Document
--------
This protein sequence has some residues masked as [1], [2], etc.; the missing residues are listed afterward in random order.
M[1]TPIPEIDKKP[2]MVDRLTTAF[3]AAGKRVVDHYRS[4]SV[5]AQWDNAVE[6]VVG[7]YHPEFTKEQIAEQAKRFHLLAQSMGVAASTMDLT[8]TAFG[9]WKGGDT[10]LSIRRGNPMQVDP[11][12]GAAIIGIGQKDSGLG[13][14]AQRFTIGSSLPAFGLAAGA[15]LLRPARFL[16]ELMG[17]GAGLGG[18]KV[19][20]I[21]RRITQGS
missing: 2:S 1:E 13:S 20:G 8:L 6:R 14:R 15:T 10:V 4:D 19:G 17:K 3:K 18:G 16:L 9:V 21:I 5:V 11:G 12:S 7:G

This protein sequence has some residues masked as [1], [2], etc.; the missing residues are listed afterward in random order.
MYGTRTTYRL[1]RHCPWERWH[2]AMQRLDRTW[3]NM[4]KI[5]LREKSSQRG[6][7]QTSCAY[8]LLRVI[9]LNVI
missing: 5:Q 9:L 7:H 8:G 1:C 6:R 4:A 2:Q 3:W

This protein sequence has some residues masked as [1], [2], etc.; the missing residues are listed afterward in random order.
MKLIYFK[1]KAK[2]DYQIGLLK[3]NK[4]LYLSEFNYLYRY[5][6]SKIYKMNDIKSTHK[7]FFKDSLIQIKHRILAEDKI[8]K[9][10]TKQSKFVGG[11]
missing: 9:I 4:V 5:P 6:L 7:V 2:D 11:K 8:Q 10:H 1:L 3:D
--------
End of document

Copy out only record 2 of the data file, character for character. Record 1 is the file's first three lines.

This protein sequence has some residues masked as [1], [2], etc.; the missing residues are listed afterward in random order.
MYGTRTTYRL[1]RHCPWERWH[2]AMQRLDRTW[3]NM[4]KI[5]LREKSSQRG[6][7]QTSCAY[8]LLRVI[9]LNVI
missing: 5:Q 9:L 7:H 8:G 1:C 6:R 4:A 2:Q 3:W